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Mrs. Dalloway

Woolf, Virginia, 1882-1941

(Paperback - 1990)
Average Rating: 3.5 stars out of 5.
Mrs. Dalloway
Print
This brilliant novel explores the hidden springs of thought and action in one day of a woman's life. Direct and vivid in her account of the details of Clarissa Dalloway's preparations for a party she is to give that evening, Woolf ultimately managed to reveal much more. For it is the feeling behind these daily events that gives Mrs. Dalloway its texture and richness and makes it so memorable.
Publisher: San Diego : Harcourt Brace Jovanovich, 1990
Edition: 1st HarvestHBJ ed
ISBN: 0156628708
9780156628709
Branch Call Number: CLASSICS FIC W
Characteristics: xiv, 194 p. ; 21 cm.

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Jul 10, 2014

if you don't see this movie, you are not missing a thing

Jul 17, 2012
  • jdhmsw rated this: 5 stars out of 5.

Rereading this almost 40 years after my first reading and I am amazed at how well it holds up. The writing continues to be wonderful and engaging. The social commentary implicit in the characters thoughts and imagination also holds up well, partly as a comment on the class differences in the era in which it was written and in some extrapolations to politcal and social context of today. I do still see the threads of feminist stance which affirmed me as a young adult and which are still relevant today.

Jan 17, 2012

"Virginia Woolf’s famous novel may be about the titular rich lady preparing for a party, but it’s also about Septimus Smith — a shell-shocked World War I veteran who is haunted by the battlefield death of a friend and who serves as a sort of dark mirror for Clarissa Dalloway. If Trumbo’s Johnny is beyond help physically, then Septimus is in a similar place mentally, unable to control his thoughts and reintegrate himself into life in London with his wife. What makes Woolf’s depiction of post-traumatic stress so compelling is her ability to get into the character’s head, beautifully expressing his neurotic, obsessive thoughts."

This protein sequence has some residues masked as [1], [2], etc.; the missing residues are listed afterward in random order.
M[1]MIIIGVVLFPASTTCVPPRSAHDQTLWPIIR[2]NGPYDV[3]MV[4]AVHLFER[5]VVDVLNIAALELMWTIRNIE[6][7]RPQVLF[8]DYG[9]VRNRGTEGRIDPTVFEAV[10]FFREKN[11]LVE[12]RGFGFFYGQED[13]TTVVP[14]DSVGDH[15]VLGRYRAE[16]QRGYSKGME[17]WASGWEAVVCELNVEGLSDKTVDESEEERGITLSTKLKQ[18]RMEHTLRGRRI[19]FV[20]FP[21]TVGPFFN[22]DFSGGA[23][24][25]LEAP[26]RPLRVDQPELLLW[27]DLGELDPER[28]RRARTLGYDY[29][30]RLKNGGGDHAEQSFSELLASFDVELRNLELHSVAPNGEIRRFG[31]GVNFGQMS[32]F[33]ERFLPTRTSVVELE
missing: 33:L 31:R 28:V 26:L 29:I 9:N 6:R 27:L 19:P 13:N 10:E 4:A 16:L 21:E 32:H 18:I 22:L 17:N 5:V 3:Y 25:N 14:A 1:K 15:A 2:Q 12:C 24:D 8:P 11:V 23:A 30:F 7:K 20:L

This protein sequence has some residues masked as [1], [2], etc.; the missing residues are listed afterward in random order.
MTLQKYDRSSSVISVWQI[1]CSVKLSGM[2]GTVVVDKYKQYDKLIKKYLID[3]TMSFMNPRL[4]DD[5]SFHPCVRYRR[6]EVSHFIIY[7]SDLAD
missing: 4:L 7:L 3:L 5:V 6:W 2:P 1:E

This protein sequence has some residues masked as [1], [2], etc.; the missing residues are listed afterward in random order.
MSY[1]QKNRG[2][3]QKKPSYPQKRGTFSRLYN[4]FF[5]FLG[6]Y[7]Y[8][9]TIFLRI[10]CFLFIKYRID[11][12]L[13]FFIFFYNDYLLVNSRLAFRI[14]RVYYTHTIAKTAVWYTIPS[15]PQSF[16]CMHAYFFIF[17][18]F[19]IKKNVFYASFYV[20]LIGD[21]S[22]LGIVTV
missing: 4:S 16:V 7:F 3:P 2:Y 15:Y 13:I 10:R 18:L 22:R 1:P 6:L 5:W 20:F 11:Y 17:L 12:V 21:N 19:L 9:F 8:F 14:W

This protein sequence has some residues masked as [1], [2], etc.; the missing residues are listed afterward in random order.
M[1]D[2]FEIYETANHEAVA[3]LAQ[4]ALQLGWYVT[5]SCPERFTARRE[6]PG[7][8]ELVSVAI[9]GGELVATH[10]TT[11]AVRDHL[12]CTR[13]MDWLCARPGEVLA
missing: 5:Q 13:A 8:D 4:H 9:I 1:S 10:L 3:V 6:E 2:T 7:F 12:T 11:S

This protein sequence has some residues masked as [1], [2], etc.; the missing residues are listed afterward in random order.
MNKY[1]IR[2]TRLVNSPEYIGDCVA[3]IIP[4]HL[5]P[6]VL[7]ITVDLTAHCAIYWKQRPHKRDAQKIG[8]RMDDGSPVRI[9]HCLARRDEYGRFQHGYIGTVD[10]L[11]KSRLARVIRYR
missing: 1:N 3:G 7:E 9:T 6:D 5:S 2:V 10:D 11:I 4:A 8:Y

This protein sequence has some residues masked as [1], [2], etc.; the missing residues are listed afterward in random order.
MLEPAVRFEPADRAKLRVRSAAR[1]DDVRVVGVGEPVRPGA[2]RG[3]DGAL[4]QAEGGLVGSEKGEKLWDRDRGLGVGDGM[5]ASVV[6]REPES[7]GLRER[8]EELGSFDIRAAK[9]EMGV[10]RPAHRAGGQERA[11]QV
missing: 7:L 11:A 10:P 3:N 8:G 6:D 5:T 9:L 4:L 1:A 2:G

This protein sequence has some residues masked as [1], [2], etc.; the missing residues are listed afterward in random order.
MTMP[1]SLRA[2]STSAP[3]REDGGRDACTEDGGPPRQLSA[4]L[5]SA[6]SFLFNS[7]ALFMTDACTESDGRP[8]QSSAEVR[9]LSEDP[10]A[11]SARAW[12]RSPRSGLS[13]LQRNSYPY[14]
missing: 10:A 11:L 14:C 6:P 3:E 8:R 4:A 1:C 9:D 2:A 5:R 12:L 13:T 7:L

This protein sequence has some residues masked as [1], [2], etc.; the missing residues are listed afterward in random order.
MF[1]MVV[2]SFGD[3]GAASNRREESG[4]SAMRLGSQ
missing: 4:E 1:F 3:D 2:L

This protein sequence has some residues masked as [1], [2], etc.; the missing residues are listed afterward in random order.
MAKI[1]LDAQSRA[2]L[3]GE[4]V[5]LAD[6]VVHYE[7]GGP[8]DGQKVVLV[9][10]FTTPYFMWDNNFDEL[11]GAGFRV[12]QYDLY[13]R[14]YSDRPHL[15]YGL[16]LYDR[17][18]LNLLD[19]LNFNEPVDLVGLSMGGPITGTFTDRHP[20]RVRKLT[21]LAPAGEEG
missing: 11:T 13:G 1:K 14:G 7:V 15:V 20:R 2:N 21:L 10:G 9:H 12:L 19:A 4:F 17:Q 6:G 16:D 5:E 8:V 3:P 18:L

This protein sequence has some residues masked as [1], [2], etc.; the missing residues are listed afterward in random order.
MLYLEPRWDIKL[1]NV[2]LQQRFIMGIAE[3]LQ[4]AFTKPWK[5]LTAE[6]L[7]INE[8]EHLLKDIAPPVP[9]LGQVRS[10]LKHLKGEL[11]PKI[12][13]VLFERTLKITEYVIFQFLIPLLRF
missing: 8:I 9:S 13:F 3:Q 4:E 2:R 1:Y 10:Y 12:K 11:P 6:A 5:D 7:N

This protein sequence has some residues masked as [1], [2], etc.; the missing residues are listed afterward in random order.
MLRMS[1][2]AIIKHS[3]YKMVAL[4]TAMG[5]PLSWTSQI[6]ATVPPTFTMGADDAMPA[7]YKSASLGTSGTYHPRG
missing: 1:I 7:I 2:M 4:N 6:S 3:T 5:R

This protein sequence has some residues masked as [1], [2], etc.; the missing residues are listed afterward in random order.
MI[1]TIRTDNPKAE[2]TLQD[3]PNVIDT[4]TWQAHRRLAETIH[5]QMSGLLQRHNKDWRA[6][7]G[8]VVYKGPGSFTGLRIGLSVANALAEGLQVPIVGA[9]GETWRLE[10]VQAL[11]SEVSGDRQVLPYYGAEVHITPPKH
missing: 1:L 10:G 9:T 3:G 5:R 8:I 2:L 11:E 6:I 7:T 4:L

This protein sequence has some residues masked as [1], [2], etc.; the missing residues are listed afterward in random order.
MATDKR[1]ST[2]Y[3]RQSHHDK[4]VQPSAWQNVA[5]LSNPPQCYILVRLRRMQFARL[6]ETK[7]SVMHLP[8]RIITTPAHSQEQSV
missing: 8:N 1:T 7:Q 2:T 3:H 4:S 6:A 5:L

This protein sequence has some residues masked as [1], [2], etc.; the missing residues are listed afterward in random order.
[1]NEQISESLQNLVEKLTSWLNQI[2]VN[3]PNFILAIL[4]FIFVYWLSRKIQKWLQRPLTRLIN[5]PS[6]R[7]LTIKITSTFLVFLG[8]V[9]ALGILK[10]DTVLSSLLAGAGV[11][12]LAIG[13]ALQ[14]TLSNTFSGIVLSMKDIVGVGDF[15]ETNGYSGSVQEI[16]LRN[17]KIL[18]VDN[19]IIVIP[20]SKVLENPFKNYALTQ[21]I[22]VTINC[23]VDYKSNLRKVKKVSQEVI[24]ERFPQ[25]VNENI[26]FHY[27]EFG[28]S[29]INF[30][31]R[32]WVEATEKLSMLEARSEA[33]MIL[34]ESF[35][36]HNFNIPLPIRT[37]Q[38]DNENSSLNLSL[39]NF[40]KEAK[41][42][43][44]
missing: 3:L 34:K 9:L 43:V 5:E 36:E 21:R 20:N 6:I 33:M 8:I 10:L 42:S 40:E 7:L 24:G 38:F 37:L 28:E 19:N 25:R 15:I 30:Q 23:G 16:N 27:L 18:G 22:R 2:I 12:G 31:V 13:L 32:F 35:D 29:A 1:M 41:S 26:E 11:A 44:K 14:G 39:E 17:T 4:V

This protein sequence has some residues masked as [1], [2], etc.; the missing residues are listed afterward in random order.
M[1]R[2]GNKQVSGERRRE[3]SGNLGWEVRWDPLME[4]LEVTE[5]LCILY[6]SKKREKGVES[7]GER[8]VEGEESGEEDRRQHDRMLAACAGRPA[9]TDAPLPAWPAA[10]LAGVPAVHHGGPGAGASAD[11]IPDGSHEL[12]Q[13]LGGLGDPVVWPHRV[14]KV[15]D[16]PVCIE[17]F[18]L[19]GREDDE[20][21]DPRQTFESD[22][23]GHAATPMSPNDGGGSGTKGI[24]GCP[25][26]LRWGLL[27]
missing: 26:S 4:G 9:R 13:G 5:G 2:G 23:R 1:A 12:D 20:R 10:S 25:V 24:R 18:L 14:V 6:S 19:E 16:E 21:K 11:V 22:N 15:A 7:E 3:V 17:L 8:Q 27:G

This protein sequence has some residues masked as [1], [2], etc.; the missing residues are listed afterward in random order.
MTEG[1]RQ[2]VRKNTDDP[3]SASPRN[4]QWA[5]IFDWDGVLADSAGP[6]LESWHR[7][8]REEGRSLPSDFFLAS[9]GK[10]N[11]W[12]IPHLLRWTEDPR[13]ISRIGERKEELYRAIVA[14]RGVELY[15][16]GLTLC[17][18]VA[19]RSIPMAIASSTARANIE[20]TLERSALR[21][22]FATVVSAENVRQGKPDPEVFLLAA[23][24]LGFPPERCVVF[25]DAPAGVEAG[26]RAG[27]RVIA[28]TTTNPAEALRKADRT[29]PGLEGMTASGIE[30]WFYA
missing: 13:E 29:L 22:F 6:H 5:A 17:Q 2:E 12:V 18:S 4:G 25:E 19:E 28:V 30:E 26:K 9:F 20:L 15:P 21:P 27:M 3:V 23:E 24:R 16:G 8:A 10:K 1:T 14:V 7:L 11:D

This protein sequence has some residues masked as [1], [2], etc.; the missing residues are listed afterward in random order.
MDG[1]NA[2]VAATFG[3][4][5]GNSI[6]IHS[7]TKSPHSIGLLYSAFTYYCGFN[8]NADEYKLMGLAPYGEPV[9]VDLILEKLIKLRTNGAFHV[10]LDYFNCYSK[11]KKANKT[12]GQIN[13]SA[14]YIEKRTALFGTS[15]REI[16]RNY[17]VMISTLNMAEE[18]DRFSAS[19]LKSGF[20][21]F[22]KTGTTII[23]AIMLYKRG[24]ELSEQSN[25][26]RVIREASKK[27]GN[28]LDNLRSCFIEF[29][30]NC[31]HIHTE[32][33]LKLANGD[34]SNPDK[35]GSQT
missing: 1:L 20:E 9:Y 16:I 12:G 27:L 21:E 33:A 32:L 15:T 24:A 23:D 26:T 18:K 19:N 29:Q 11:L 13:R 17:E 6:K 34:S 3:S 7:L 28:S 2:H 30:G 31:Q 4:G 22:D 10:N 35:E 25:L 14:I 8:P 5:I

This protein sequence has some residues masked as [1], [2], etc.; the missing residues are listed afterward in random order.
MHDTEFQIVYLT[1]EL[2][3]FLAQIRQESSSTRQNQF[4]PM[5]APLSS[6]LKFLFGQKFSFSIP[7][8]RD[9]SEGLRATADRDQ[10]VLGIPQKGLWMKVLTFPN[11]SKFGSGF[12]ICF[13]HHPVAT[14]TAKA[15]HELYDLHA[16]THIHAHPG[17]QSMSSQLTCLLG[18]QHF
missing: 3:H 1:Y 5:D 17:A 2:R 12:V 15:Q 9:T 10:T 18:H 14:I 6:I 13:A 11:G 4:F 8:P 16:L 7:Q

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Sep 15, 2011
  • ParkRidgeRS rated this: 2.5 stars out of 5.

Our book club described Virginia Woolf's novel as frantic, intense, and difficult to read. They also found the book to be sad, boring, twisted, dizzying and depressing. Participants said that it had too many semi-colons, was too overly descriptive, long-winded, and jumped around too much. The few who did enjoy it did so because it had beautiful language, was like listening to a manic depressive person and it could be summed up as Woolf may have been saying that the heart matters, not the brain.

Feb 27, 2009
  • nadian rated this: 4 stars out of 5.

Using, what seems at first to be, a simple plot, Woolf created an intricate novel filled with the very essence of daily life and human nature. A masterpiece!

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